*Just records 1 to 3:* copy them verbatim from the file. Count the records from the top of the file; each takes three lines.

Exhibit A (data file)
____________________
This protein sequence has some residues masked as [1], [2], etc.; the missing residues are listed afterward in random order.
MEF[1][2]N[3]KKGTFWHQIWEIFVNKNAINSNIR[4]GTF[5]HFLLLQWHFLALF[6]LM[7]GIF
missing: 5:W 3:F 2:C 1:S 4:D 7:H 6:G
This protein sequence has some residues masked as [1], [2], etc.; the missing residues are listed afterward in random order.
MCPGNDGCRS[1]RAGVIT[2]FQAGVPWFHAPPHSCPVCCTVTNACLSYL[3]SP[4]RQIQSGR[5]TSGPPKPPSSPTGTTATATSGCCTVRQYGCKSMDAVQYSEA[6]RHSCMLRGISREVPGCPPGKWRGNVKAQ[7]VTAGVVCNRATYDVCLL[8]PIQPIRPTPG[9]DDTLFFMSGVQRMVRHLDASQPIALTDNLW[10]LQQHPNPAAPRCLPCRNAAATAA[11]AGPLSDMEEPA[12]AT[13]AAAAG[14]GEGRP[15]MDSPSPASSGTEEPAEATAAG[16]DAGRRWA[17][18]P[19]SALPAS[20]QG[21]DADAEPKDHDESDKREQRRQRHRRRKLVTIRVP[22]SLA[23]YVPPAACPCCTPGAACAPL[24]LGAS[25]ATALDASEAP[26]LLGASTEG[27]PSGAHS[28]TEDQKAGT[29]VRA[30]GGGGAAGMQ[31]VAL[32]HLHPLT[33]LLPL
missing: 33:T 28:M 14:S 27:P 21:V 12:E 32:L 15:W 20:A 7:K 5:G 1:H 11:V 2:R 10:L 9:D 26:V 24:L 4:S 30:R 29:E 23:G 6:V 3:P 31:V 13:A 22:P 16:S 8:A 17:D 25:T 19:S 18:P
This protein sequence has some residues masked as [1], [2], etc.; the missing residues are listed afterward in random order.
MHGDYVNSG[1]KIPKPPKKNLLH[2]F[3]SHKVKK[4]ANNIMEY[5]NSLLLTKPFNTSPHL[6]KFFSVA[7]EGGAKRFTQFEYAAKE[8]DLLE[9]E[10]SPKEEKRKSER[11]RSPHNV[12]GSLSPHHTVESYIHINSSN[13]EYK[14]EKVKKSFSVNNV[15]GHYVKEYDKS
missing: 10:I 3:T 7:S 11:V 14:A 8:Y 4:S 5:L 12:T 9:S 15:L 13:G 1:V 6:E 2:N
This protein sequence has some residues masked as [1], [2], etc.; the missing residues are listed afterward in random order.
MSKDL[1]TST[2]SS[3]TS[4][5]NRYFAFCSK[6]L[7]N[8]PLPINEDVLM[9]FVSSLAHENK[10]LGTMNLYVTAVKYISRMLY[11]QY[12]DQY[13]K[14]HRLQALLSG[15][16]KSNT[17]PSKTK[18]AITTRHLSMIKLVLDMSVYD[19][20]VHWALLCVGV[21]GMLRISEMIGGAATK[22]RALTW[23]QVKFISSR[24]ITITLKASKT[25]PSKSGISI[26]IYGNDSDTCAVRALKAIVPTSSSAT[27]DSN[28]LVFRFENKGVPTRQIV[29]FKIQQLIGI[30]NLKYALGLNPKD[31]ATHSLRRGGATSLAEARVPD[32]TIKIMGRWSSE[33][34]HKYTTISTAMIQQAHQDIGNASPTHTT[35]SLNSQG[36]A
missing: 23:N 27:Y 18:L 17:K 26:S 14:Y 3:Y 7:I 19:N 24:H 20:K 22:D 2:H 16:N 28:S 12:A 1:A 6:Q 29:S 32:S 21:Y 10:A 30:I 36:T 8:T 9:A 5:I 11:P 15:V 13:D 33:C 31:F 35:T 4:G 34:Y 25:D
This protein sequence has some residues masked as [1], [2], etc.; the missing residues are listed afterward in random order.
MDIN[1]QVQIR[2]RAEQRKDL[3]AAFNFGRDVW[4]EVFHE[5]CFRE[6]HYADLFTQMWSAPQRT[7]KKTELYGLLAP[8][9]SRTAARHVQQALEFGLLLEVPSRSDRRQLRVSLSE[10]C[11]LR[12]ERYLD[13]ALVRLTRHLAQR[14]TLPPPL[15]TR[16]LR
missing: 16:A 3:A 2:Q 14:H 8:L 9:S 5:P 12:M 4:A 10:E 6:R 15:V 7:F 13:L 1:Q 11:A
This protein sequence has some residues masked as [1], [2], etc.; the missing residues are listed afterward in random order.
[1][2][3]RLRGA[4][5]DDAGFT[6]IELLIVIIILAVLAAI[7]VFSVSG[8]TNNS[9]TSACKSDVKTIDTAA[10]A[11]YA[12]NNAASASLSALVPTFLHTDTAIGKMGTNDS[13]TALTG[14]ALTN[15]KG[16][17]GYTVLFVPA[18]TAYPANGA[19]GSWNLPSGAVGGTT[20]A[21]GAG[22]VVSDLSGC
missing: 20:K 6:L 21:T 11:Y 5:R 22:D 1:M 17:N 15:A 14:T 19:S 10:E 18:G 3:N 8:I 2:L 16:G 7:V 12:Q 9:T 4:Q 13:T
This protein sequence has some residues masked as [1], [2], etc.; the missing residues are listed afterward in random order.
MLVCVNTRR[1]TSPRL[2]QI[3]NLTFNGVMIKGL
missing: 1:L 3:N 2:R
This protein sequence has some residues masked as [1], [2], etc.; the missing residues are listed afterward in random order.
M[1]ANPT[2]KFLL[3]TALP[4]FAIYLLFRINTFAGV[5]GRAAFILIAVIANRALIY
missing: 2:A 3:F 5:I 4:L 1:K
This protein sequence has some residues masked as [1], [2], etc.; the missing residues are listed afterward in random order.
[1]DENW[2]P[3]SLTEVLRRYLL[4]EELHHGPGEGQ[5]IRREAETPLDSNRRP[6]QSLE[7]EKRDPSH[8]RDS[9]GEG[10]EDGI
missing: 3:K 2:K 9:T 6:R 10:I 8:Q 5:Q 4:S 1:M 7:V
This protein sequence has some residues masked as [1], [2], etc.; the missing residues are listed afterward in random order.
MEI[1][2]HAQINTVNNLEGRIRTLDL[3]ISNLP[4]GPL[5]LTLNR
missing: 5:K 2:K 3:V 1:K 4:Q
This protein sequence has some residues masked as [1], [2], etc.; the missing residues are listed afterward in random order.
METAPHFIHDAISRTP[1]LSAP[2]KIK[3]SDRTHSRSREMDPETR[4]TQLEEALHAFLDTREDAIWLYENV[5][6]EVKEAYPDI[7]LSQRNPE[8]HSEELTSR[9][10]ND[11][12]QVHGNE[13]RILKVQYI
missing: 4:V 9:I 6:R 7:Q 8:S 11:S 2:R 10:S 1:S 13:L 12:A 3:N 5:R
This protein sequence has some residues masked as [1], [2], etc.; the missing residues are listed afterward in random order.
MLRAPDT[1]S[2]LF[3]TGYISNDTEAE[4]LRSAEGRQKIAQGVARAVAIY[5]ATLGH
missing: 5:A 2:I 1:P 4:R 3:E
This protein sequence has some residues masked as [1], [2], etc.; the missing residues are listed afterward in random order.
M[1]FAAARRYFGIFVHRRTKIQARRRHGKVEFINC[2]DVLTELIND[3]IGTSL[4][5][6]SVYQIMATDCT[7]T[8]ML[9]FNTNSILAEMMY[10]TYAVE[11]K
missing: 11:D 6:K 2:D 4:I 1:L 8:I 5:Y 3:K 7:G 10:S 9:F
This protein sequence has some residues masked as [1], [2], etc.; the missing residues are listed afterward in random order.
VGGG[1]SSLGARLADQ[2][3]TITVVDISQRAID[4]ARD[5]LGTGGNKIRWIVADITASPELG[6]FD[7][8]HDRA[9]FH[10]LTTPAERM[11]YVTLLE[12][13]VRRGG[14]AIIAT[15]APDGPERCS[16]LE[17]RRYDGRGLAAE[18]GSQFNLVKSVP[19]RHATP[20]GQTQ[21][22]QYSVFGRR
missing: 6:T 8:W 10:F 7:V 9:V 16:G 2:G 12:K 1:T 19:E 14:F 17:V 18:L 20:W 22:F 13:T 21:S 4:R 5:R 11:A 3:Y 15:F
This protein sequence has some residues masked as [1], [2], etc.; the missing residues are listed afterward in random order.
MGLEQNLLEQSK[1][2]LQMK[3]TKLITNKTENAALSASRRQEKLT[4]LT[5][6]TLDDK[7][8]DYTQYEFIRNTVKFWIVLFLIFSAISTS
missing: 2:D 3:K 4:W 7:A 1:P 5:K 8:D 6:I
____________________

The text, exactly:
This protein sequence has some residues masked as [1], [2], etc.; the missing residues are listed afterward in random order.
MEF[1][2]N[3]KKGTFWHQIWEIFVNKNAINSNIR[4]GTF[5]HFLLLQWHFLALF[6]LM[7]GIF
missing: 5:W 3:F 2:C 1:S 4:D 7:H 6:G
This protein sequence has some residues masked as [1], [2], etc.; the missing residues are listed afterward in random order.
MCPGNDGCRS[1]RAGVIT[2]FQAGVPWFHAPPHSCPVCCTVTNACLSYL[3]SP[4]RQIQSGR[5]TSGPPKPPSSPTGTTATATSGCCTVRQYGCKSMDAVQYSEA[6]RHSCMLRGISREVPGCPPGKWRGNVKAQ[7]VTAGVVCNRATYDVCLL[8]PIQPIRPTPG[9]DDTLFFMSGVQRMVRHLDASQPIALTDNLW[10]LQQHPNPAAPRCLPCRNAAATAA[11]AGPLSDMEEPA[12]AT[13]AAAAG[14]GEGRP[15]MDSPSPASSGTEEPAEATAAG[16]DAGRRWA[17][18]P[19]SALPAS[20]QG[21]DADAEPKDHDESDKREQRRQRHRRRKLVTIRVP[22]SLA[23]YVPPAACPCCTPGAACAPL[24]LGAS[25]ATALDASEAP[26]LLGASTEG[27]PSGAHS[28]TEDQKAGT[29]VRA[30]GGGGAAGMQ[31]VAL[32]HLHPLT[33]LLPL
missing: 33:T 28:M 14:S 27:P 21:V 12:E 32:L 15:W 20:A 7:K 5:G 1:H 11:V 2:R 10:L 9:D 26:V 24:L 4:S 30:R 29:E 23:G 6:V 3:P 31:V 13:A 22:P 16:S 8:A 17:D 25:T 19:S 18:P
This protein sequence has some residues masked as [1], [2], etc.; the missing residues are listed afterward in random order.
MHGDYVNSG[1]KIPKPPKKNLLH[2]F[3]SHKVKK[4]ANNIMEY[5]NSLLLTKPFNTSPHL[6]KFFSVA[7]EGGAKRFTQFEYAAKE[8]DLLE[9]E[10]SPKEEKRKSER[11]RSPHNV[12]GSLSPHHTVESYIHINSSN[13]EYK[14]EKVKKSFSVNNV[15]GHYVKEYDKS
missing: 10:I 3:T 7:S 11:V 14:A 8:Y 4:S 5:L 12:T 9:S 15:L 13:G 1:V 6:E 2:N